Further north along Nanluogu Alley, Dongmianhua Hutong is the third one in the east. Near the north of the entrance, there is the well-known Central Academy of Drama. It is the Chinese top educational institution of stage and TV & film performances. With an experimental theatre, it is a small and exquisite college which is only built on a small plot of land in the west between Dongmianhua Hutong and Beibingmasi Hutong. The academy is the former residence of Jin Yunpeng, the Army Commander-in-chief of Duan Qirui government and the acting Prime Minister. It has cultivated generations of Chinese drama, TV and movie stars. Chen Baoguo, Chen Daoming, Jiang Wen, Gong Li, Zhang Ziyi have studied and lived here.
After Jin Yunpeng bought it, he demolished some Siheyuan to build several western-style buildings. After resigning at the end of 1921, Jin Yunpeng made a long stay in Tianjin. In the 1960s, there were still several old buildings in the courtyard, which were used as office buildings and bachelor quarters for teachers. 40 years later, the old buildings have been demolished and Jin's buildings have completely disappeared.
Qi Baishi's Former Residence
A Chinese painter once lived in No. 13 Yu'er Hutong. He is the master of Chinese painting - Qi Baishi. There is a sign with "Beijing Artists Association" hanging beside the gate. In the spacious and well-protected yard, there is a big fish tank in the center. Without repainting, the old doorway here remains its original style.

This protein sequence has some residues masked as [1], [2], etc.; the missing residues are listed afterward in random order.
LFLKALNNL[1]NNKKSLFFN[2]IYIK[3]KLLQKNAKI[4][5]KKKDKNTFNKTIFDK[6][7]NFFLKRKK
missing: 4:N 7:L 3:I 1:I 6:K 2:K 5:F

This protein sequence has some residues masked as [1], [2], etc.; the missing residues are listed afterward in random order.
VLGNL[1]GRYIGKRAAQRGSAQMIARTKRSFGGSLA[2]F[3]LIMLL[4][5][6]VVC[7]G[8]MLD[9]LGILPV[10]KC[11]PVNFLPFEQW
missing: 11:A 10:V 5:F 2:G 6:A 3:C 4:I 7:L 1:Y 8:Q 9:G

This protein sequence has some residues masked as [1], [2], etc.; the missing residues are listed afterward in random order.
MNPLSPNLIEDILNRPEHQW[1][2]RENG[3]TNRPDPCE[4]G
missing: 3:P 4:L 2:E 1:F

It was originally a private residence of a minister in charge of Imperial Household Department of Qing Dynasty. The owner suffered impeachment for the private use of imperial materials and the exceeding hierarchy construction. The house was also sold in several parts, including the No. 13. After liberation, the Ministry of Culture bought it as the residence of Mr. Qi Baishi. Shortly afterwards, he moved to Kuache Hutong in Xicheng District. Therefore, Qi Baishi's Former Residence mostly refers to the later one.
The residence has become an open scenic spot (ticket: RMB 5). There is a Qi Baishi sculpture in the courtyard. The principal room restores to the original state with his painting desk and quilts. There are introductions about him and exhibitions of old things in other rooms, where tourists even can buy some souvenirs.
Mao Dun's Former Residence
Mao Dun's Former Residence is located in No.13 Houyuanensi Hutong. Compared with many grand courtyards around, this small Siheyuan with two entries is too ordinary and inconspicuous. July marks the 110th anniversary of Mao Dun's birth when his former residence has been reopened after repairs. Standing in the front courtyard is the half-length statue of Mao Dun, and the rooms lining around the statue are the evidence of Mao Dun's personal life. The layout of the back courtyard, including the bedroom, living room and study, all keeps the original forms. After liberation, Mao Dun lived in the dormitory of the Ministry of Culture, No. 203, Dongsi Toutiao, next to Zhou Yang and Yang Hansheng. He moved to Houyuanensi Hutong in 1974, spending his last seven years in this small courtyard until he died in 1981.
Chiang Kai-shek's Field Headquarters